Current Reading March 21-27, 2016

Midnight RiotStill plugging along, mostly finished with Murder Ink which I’ve been browse-reading my way through.

I’m also nearly finished with Ben Aarnovitch’s Midnight Riot (UK title The Rivers of London) about a Detective Chief Inspector who does magic and his new apprentice, Constable Peter Grant. I’m liking it, and will move directly on to the next book in the series, Moon Over Soho.

Barbara has been busy and her reading time limited, but she’s nearly finished with Henning Mankill’s Sidetracked. Next up is one by Jeffrey Deaver.

About Rick Robinson

Enjoying life in Portland, OR
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10 Responses to Current Reading March 21-27, 2016

  1. Jerry House says:

    I’ve heard some good things about Aaronovitch’s books and I’m glad you’re enjoying them, Richard. I’ve added his name to my Gotta Read Him Someday list.

    Various activities overtook my reading this week. I did zip through another three Batman graphic novels (while mumbling about how complicated the lives of comic book heroes have become) and the two Whispering Gorilla stories that comprised my Forgotten Book this week.

    Definitely not your cup of tea was Paul Tremblay’s latest, A HEAD FULL OF GHOSTS — a twisty turny, well-written, fast-paced horror novel about the aftermath of an exorcism. A good book that walked the fine line between “Is it real, or is it Memorex?” territory.

    I also read Joseph Fink and Jeffrey Cranor’s WELCOME TO NIGHT VALE, an outrageous fantasy novel based on the popular bi-monthly podcast. Night Vale is an isolated desert town where strange and weird things are the norm and where librarians are deadly, houses philosophize about the hidden meanings of orange juice, and all angels are named Erika. The story centers on eternally nineteen-year-old pawn shop owner Jackie, PTA mom Diane, and her fifteen-year-old shape-changing son. lt’s wildly inventive and darkly funny, yet I had trouble reading the book’s 400 pages. What works well in a brief podcast can become burdensome in a full-length novel; I fpund I had to read the book in stages of twenty pages or so — something completely unusual for me. But then, the book itself was unusual and well worth my effort.

    It rained like stink here for the past four days, with thunder and lightning (and possibly trolls). Today may be better, though — something that’s not often said about Mondays. Hope you have a glorious week with good reading and good gardening.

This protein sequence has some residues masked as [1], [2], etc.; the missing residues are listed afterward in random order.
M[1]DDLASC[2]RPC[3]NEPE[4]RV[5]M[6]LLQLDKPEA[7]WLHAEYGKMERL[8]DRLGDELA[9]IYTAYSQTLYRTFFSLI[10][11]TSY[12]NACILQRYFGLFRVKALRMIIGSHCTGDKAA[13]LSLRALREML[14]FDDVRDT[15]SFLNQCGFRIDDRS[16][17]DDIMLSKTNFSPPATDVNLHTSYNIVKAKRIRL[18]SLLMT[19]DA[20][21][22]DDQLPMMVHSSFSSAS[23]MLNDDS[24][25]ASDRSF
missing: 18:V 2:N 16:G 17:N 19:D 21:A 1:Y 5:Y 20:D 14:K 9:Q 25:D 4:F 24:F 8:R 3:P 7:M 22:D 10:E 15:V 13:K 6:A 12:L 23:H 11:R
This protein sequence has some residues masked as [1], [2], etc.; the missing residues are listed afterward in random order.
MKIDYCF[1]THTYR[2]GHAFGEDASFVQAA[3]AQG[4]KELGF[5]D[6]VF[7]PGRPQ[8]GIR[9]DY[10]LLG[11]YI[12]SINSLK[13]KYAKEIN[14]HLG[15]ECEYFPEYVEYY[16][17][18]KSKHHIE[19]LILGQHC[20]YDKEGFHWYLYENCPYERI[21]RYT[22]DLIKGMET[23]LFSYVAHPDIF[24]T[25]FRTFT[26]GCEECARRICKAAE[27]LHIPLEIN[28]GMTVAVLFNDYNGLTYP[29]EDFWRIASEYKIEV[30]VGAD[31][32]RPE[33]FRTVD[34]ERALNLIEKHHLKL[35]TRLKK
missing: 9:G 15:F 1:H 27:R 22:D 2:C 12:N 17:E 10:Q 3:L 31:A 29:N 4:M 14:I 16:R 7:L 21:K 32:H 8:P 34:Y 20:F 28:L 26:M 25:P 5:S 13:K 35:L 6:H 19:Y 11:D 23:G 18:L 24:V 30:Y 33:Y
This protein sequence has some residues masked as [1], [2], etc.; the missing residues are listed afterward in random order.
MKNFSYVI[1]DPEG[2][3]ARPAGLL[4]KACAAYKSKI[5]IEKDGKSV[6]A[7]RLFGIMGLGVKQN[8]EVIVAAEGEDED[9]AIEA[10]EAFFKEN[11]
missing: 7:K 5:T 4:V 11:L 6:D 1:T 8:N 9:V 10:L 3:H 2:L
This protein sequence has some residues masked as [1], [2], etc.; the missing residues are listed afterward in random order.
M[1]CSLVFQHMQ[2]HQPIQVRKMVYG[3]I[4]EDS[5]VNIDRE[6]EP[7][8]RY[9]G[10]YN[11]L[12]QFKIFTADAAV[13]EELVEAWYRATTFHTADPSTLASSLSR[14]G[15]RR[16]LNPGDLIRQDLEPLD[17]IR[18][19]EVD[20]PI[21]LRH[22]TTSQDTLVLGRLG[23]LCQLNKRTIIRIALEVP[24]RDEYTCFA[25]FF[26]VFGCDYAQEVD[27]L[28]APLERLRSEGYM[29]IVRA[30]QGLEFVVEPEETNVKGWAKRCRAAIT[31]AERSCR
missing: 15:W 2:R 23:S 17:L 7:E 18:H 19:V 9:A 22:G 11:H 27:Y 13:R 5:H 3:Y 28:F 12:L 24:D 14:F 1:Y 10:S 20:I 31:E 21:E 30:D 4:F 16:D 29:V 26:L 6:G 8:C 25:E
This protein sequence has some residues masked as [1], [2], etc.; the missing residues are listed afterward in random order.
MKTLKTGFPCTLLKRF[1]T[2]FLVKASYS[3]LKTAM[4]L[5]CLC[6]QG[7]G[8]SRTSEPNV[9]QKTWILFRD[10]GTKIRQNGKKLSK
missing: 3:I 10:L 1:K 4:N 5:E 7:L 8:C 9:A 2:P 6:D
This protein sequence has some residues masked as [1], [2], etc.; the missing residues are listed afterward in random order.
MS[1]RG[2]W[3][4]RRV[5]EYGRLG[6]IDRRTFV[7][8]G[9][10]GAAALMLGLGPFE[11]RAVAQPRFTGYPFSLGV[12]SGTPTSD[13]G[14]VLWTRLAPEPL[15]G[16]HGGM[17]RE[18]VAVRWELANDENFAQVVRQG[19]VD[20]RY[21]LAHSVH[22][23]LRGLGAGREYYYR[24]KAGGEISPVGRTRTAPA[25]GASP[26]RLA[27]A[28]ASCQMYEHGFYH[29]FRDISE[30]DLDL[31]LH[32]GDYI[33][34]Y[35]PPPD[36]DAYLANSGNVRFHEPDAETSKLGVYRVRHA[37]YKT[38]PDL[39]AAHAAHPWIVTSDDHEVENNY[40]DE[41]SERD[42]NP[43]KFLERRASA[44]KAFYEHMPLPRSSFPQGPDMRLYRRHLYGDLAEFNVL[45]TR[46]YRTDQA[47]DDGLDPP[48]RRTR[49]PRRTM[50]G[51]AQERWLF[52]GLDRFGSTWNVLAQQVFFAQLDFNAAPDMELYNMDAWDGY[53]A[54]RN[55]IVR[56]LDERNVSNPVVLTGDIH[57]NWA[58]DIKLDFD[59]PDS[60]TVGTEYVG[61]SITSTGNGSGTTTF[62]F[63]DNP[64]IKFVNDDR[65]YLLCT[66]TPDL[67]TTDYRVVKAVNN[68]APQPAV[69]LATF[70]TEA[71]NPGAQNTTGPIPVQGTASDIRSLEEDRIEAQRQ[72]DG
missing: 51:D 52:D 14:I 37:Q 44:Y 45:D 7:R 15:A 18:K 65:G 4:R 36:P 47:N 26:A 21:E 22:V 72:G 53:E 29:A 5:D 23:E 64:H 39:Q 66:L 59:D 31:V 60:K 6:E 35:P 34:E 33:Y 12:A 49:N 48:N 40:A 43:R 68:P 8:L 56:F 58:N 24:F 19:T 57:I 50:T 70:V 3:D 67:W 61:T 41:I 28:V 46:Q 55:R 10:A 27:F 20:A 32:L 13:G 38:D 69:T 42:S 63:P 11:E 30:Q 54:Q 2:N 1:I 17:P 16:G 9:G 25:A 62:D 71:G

• I think you’ll enjoy MIDNIGHT RIOT when you get to it, Jerry.

      Yes, the lives of comic book heroes have become strange and complicated. I think I liked older, simpler times, when lines were more clearly drawn and the reader knew what to expect. Come to think of it, the same is true with most fiction these days. I have but haven’t read that double Whispering Gorilla book.

      Listening to podcasts is something I’ve done very little of. Interesting they would base a novel on one, but what the… Not sure I’d like a book that made me read it as if it was a series of short stories.

      Sorry to hear of your downpours. It’s been rainy on and off here, still very wet, but we’re promised four days of sun starting later this week. I tried to do a little gardening, and pulled my back, so I’ve been gimping about like an old guy. But then I AM an old guy.

  2. Jeff Meyerson says:

    That Aaronovitch book is on my radar too, but my library doesn’t have a copy. May buy.

    Not a lot of reading this week with a lot going on, but I have TEN library books on hand (don’t ask) and I’m reading another I’ve downloaded to the Kindle (after a George Kelley review), Andy Martin’s REACHER SAID NO. He got Lee Child to let him observe Child in the act of creating and writing his last book, MAKE ME. It is interesting but, to me at least, not compelling.

    The one (library) book I did finish was Joe R. Lansdale excellent collection of stories and novellas, HAP AND LEONARD. Great stuff.

    I’m currently reading David Denby’s intersting LIT UP, about a year he spent observing a 10th grade English class in a special NYC high school, in an attempt to see if there is a way to get kids to actually want to read. I’ve got the Martin Edwards collection, SERPENTS IN EDEN, another George Kelley recommendation, SHADOW SHOW (stories in celebration of Ray Bradbury), Sheila Weller’s GIRLS LIKE US: Carole King, Joni Mitchell, Carly Simon – and the Journey of a Generation, plus several mystery and fiction titles.

    We’ll see how much I actually get read.

    • Jeff, MIDNIGHT RIOT is the only one in the series the library had in book form, but they have the others in ebook, so I’ll borrow the next one that way. They also have them in audiobook.
      Seems we all are having a slow reading time this month. Maybe April will be better for you (not for me, I’m afraid). Of the books you list, the Edwards is the only one I have on hand.

  3. Still slogging through STATION ELEVEN and doing final copy edits on my own book. Phil is reading NABOKOV IN AMERICAN, which he is really enjoying. He also enjoyed the crime book, DRAGONIFISH by a Vietnamese writer.

  4. Always good to see what folks are reading!

  5. Jeff Meyerson says:

    I don’t know DRAGONFISH either.

  6. I’m back from our trip to Boston so it’s all about Big Fat books this week as I enjoy SPRING BREAK. I hit a bookstore in Brookline and bought a bag of books. They’ll be showing up on my blog in the coming weeks.

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